The Dirty Trick
"Old Tiler, what would you do about Jones?"
"Give him what he needs, of course."
The New Brother sat down beside the Old Tiler in the ante-room. "Of course, he's a Mason, and all that, but — but I don't like him. He did me a dirty trick once. I don't mean I want to get even with him, but I don't think he's a good enough Mason to get relief from this lodge."
"Is he under charges? Suspended? Expelled?" asked the Old Tiler.
"But nothing!" The Old Tiler was emphatic. "A man is innocent until proven guilty. If he is good enough for the lodge to accept his dues when he is prosperous, he is good enough for us to relieve when he is in hard luck."
"But it was a filthy trick he played on me..."
"When I was a very little boy," interrupted the Old Tiler, "some fifteen years after the war between the States, my parents moved to a small town in the north. They brought with them a lot of confederate money. Confederate notes were of no value after the war. My parents gave me some to play with. I thought it was real money, and no Midas had anything on me when I looked at my ten dollar bill!"
"I trotted down to the country store and bought the biggest, most red and whitish stick of peppermint candy which ever delighted any small child's heart. The storekeeper wrapped it up for me, unsmiling. I handed him my ten dollar bill. He looked at it a moment, and then took from my hand the candy. He told me the money was no good and I couldn't have the candy.
"It was the greatest financial lesson I ever learned. I didn't understand; I was terribly disappointed.
"Only when I grew up did I come to know that I had met a particularly mean specimen of he-thing &mash; a man who would hurt a baby for the sake of one cent. I grew up feeling rather contemptuous of that storekeeper. He was within his rights, but I didn't have much of an opinion of him.
"In later years I met him, a much older man. He was glad to see me. We chatted a while, and then he recalled my youth. So I told him I hadn't liked him for many years, and why. 'You tell me what you think of a chap who would take a stick of candy from a child for the sake of a penny.'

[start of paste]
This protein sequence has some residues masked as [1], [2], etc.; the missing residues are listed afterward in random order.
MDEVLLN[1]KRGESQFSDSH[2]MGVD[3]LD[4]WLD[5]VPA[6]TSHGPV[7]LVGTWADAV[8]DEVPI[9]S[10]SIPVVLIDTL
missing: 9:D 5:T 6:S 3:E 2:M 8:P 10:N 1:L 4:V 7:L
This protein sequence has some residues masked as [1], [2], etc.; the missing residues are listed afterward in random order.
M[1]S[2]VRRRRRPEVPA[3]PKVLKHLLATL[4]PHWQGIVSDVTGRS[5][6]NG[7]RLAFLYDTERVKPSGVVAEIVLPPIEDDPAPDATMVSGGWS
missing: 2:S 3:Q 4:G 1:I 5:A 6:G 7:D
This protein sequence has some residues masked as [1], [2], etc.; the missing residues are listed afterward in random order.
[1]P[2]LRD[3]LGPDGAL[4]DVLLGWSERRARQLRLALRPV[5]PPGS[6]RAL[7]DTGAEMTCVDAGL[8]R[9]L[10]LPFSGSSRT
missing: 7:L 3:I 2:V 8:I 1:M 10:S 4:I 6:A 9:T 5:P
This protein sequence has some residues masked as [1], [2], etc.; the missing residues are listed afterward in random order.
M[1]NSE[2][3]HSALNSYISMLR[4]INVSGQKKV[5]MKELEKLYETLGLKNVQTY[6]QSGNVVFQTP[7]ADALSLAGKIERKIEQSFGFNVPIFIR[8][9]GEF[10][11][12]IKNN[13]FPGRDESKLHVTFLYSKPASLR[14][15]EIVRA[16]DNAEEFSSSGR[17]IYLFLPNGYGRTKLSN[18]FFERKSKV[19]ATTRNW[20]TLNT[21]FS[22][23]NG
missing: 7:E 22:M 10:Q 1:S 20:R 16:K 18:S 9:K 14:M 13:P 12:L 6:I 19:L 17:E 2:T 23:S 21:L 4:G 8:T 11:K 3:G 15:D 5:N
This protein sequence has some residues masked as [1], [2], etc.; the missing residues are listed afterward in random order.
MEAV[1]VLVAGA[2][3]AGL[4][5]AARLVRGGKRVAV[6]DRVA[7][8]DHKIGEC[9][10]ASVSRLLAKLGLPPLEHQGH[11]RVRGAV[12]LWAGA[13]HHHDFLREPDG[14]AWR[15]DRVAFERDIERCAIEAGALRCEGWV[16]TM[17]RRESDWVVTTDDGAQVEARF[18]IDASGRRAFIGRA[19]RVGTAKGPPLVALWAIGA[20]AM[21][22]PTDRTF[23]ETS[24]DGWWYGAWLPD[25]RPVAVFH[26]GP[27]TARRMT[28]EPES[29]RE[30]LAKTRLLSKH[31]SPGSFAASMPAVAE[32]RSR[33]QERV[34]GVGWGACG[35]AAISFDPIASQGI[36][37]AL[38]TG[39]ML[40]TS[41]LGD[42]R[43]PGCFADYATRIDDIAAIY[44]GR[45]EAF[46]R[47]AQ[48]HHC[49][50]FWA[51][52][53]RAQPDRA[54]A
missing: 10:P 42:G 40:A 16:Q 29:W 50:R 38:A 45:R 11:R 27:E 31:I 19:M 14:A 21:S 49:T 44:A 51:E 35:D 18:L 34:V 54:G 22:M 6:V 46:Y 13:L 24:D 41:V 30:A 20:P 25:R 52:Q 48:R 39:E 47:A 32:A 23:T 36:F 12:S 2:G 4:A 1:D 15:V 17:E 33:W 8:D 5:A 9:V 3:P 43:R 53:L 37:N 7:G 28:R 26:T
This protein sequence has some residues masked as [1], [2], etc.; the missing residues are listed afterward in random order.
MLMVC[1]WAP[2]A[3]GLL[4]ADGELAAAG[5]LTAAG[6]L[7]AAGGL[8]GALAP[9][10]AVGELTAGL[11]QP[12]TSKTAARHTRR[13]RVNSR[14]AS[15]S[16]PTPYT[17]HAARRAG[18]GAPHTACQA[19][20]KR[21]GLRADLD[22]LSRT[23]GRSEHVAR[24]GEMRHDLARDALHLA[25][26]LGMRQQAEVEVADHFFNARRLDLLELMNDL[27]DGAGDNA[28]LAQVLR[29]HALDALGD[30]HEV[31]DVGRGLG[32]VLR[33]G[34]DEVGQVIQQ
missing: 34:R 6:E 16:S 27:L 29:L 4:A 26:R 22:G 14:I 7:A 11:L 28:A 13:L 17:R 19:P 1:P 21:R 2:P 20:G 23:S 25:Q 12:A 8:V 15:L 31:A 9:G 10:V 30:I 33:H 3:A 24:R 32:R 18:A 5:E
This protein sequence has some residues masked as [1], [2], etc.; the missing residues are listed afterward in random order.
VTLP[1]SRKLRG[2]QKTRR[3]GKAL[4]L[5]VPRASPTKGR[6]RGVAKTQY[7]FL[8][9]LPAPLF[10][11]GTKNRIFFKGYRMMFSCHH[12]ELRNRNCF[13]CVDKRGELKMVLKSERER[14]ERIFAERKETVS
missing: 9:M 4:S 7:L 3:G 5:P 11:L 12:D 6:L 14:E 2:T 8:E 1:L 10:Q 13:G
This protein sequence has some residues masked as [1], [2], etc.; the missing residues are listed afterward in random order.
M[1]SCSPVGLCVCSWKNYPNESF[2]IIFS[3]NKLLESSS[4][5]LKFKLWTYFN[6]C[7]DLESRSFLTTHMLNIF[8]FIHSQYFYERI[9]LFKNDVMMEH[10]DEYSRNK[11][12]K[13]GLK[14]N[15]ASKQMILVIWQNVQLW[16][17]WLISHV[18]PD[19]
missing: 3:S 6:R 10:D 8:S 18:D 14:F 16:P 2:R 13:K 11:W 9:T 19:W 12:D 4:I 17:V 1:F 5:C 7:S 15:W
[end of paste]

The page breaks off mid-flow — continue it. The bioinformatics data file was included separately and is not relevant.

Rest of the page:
"He flushed. 'I was just mean,' he said. 'Will you forgive me?' Of course I did, and thought no more about it. But I still didn't like him.
"Several years later his wife appealed to me for aid. He was down and out. He had been so sharp a business man that people didn't like him, any more than I did. And he had failed. They were destitute."
"What did you do?" inquired the New Brother, as the Old Tiler paused.
"All I could, of course," answered the Old Tiler. "He was a brother of the Mystic Tie."
The New Brother sat silent for a minute.
"Something tells me I have been properly spanked!" he said at last. "Of course, I have no right to consider a personal matter in connection with a brotherly appeal to the lodge for relief. I shall vote for it. And I'll see if I can't do something, personally. I still don't like him and I never will, but-"
"But you have come to a Masonic viewpoint!" interrupted the Old Tiler. "That's one of the hardest lessons to learn- that there are two viewpoints. A man is a man, a neighbor, a friend or an enemy. But he is also a brother. When he appeals to us for that brotherly aid and assistance we have all sworn to render, we have to remember only the brotherhood and not the man. I have never liked the man who took my stick of candy. The incident gave me an opinion of his character which I found unpleasant. But I couldn't vote against him in my lodge because of it, and I couldn't deny him the relief the lodge should have given him, because of it. Jones may have done you an unbrotherly trick- but that's no reason for you not to act like a brother to him."
"It is not, and I am going to, but I wish Masons wouldn't do dirty tricks!"
"So do I. But if all men were perfect, there would be no need of Masonry!" grinned the Old Tiler.